Submitted June 23, 2014
12CR0900. Coos County Circuit Court. Michael J. Gillespie, Judge.
Peter Gartlan, Chief Defender, and Jonah Morningstar, Deputy Public Defender, filed the brief for appellant.
Ellen F. Rosenblum, Attorney General, Anna M. Joyce, Solicitor General, and Timothy A. Sylwester, Assistant Attorney General, filed the brief for respondent.
Before Armstrong, Presiding Judge, and Nakamoto, Judge, and Egan, Judge.
[268 Or.App. 294] NAKAMOTO, J.
In this criminal case, defendant appeals a judgment of conviction for misdemeanor driving under the influence of intoxicants (DUII), ORS 813.010, assigning error to the trial court's imposition of a lifetime suspension of her driving privileges. Defendant argues that the permanent suspension of her driving privileges violates her substantive due process right to travel under the United States Constitution. The state argues that we must dismiss defendant's appeal because her claim is not appealable under ORS 138.050. As explained below, we agree with the state that we lack jurisdiction over defendant's challenge to her sentence and, accordingly, we dismiss her appeal.
The facts are mainly procedural and are undisputed. Defendant pleaded guilty to, and was convicted of misdemeanor DUII. Defendant had two prior DUII convictions in 1985. Because defendant had a total of three DUII convictions, the court was required under ORS 813.400(2) and ORS 809.235(1)(b), to impose a lifetime suspension of defendant's driving privileges. Defendant objected, arguing that a lifetime suspension of driving privileges based on the two, older DUII convictions violated her substantive due process rights. The court overruled the objection and imposed the suspension of defendant's license. Thereafter, defendant filed this appeal challenging the constitutionality of the lifetime suspension.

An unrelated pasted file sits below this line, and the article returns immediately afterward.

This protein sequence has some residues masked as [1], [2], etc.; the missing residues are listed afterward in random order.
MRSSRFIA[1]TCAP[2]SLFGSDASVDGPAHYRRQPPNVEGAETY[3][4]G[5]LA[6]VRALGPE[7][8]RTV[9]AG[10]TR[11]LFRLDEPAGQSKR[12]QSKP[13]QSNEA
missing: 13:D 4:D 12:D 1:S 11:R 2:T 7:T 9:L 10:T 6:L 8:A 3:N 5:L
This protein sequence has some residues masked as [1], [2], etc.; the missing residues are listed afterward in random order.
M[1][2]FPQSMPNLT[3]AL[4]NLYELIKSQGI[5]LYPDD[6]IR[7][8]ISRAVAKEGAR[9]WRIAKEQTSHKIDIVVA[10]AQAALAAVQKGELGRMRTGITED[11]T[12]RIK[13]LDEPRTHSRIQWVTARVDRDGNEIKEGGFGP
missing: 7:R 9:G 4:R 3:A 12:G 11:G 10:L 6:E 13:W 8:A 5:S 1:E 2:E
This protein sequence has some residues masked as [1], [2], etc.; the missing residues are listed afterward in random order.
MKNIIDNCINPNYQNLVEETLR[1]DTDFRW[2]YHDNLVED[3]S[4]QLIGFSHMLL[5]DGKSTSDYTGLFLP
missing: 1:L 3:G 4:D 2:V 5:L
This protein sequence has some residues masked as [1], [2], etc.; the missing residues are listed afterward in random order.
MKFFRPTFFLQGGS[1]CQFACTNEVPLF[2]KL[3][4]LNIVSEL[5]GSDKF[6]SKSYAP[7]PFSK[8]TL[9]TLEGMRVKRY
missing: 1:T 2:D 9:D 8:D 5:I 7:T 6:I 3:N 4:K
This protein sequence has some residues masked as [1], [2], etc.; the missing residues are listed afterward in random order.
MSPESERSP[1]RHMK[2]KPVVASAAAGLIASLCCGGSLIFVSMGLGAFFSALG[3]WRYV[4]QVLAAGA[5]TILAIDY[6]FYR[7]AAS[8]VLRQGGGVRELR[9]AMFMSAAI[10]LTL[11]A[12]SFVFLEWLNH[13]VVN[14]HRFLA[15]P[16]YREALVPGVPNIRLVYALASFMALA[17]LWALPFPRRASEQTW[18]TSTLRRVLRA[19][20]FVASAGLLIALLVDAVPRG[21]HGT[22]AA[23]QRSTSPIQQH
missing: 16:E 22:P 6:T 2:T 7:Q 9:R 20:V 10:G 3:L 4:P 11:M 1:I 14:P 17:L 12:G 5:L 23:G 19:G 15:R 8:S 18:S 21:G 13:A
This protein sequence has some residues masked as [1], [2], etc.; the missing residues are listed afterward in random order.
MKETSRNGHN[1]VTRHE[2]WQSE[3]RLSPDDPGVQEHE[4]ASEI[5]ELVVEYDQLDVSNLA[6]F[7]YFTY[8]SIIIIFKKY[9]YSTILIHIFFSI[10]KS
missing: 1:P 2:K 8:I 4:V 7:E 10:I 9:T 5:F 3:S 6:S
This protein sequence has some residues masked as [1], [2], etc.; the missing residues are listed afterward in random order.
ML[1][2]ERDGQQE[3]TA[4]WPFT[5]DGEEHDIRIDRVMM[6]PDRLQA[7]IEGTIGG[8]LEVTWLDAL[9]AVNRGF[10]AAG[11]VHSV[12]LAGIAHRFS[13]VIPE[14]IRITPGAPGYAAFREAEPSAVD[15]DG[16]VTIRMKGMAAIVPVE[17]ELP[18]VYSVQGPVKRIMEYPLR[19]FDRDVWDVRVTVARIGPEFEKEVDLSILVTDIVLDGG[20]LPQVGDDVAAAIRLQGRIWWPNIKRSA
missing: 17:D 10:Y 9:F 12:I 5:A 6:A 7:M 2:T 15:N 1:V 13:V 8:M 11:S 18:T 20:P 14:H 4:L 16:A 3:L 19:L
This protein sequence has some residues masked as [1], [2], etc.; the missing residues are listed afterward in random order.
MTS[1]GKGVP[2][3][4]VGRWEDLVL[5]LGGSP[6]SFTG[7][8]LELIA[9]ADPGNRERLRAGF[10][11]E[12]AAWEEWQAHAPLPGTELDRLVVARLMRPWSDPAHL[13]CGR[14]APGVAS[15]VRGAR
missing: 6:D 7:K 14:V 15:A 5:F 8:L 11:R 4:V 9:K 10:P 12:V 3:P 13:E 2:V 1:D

The state moved to dismiss defendant's appeal on the ground that her constitutional claim was not appealable [268 Or.App. 295] under ORS 138.050 given the Oregon Supreme Court's interpretation of that statute in State v. Cloutier, 351 Or. 68, 261 P.3d 1234 (2011). The Appellate Commissioner agreed with the state and ordered dismissal of the appeal. Defendant then petitioned for reconsideration, arguing that Cloutier did not address whether a defendant who has pleaded guilty to a misdemeanor may appeal a sentence under ORS 138.050(1) (a) on the ground that the statute under which the defendant was sentenced was unconstitutional on substantive due process grounds. On reconsideration, the Appellate Commissioner vacated the order of dismissal and referred the issue to the panel considering defendant's appeal on the merits. The state's motion to dismiss the appeal is now before us.
Criminal defendants do not have an inherent right to appellate court review. Rather, " the right to appeal is wholly statutory and an appellant must establish that the decision from which the appeal is taken is appealable under some statutory provision." Waybrant v. Bernstein, 294 Or. 650, 653, 661 P.2d 931 (1983). As in this case, " [w]hen the appeal is from a judgment based on a plea to a misdemeanor, jurisdiction lies, if at all, under ORS 138.050(1)." State v. Davis, 265 Or.App. 425, 432, 335 P.3d 322 (2014).
Under ORS 138.050(1),
" except as otherwise provided in ORS 135.335, [concerning conditional pleas,] a defendant who has pleaded guilty or no contest may take an appeal from a judgment or order described in ORS 138.053 only when the ...